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Q: SNARKY ( Answered 5 out of 5 stars,   1 Comment )
Subject: SNARKY
Category: Reference, Education and News > General Reference
Asked by: yesmam-ga
List Price: $2.00
Posted: 04 Aug 2004 13:23 PDT
Expires: 03 Sep 2004 13:23 PDT
Question ID: 383533
Over the past several months, I see the word "snarky"being used in so
many ways. What is the definition of the word?

Subject: Re: SNARKY
Answered By: pinkfreud-ga on 04 Aug 2004 14:01 PDT
Rated:5 out of 5 stars
I use this word occasionally myself. I like the sound of it. Somehow
I'd always associated it with Lewis Carroll's "The Hunting of the
Snark," but it turns out that this was not the word's source. The
meaning of "snarky" varies, depending upon which side of the pond the
source is on; while Brits may mean something like "sarcastically
critical" or "overly nitpicky" when they use "snarky," most of the
American and Canadian uses that I've encountered seem to use the word
in the sense of "snide," "catty," "snotty," or "bitchy." (Please
forgive the rather rude words, but it's hard to discuss slang terms
without using a few vulgarities).

"Snarky means critical in an annoying, sarcastic, grumpy,
wisecracking, or cynical sort of way. ... The adjective snarky is
first recorded in 1906. It is from dialectal British snark, meaning
'to nag, find fault with', which is probably the same word as snark,
snork, meaning 'to snort, snore'. (The likely connection is the
derisive snorting sound of someone who is always finding fault.) Most
dictionaries label snarky as "Chiefly British Slang." But for the last
five or more years, it has become increasingly common in American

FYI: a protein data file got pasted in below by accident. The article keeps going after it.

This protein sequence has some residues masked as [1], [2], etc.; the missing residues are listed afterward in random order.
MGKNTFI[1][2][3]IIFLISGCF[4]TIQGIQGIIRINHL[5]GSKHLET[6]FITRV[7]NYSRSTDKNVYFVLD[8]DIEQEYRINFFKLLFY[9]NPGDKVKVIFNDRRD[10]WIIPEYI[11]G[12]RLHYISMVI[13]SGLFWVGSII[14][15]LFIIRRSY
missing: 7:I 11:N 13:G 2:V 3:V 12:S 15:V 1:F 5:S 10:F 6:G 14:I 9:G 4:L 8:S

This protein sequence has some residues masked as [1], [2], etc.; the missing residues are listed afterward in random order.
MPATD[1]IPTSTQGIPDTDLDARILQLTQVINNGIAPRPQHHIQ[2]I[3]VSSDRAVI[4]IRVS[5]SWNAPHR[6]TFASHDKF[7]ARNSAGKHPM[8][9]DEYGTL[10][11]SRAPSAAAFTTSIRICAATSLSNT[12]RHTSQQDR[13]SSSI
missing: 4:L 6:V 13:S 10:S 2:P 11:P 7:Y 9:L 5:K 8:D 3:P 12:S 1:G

publications, maybe ones infiltrated by British or Canadian writers
and journalists."

Random House: The Mavens' Word of the Day - Snarky

"WHAT'S UP WITH SNARKY? That only sounds like a new teen movie. But
for months I've been wondering how come this useful, off-the-trails
word has made such a comeback it has almost become a cliche. Now I
think I know: It's a small illustration of the growing power of Web
logs, or blogs. Online journals that can be about anything from
national politics to one person's obsession with Ashton Kutcher, blogs
create a Web-linked culture that frequently acts like the cool clique
in high school. When the blogosphere--as bloggers call their
domain--beats the drums, it can resound through the culture. Everybody
starts talking about what the cool kids are saying. Since about every
blog I've looked at recently has used snarky--means witty, cheeky,
though more often is used to mean snotty--the word has taken on a new

Los Angeles Magazine: The wonk who blogged me

"Snarky (adjective) describes a witty mannerism, personality, or
behavior that is a combination of sarcasm and cynicism. Usually
accepted as a complimentary term. Snark is sometimes mistaken for a
snotty or arrogant attitude.

Her snarky remarks had half the room on the floor laughing and the
other half ready to walk out."

Urban Dictionary: Snarky

My Merriam-Webster Unabridged Dictionary says this of "snarky":


 1 chiefly Britain: CROTCHETY : SNAPPISH
 2 marked by a sarcastic, impertinent, or irreverent manner"

From, whose source is The American Heritage Dictionary
of the English Language:

 adj. Slang snark·i·er, snark·i·est 
 Irritable or short-tempered; irascible.

[From dialectal snark, to nag, from snark, snork, to snore, snort,
from Dutch and Low German snorken, of imitative origin.]" Snarky

Google search strategy:

Google search strategy: "snarky means"

Thanks for a fun question, Yesmam!

yesmam-ga rated this answer:5 out of 5 stars and gave an additional tip of: $1.00
Great work as usual.

Subject: Re: SNARKY
From: pinkfreud-ga on 04 Aug 2004 14:55 PDT

Many thanks for the tip and the five snarks... er... stars! :-D 


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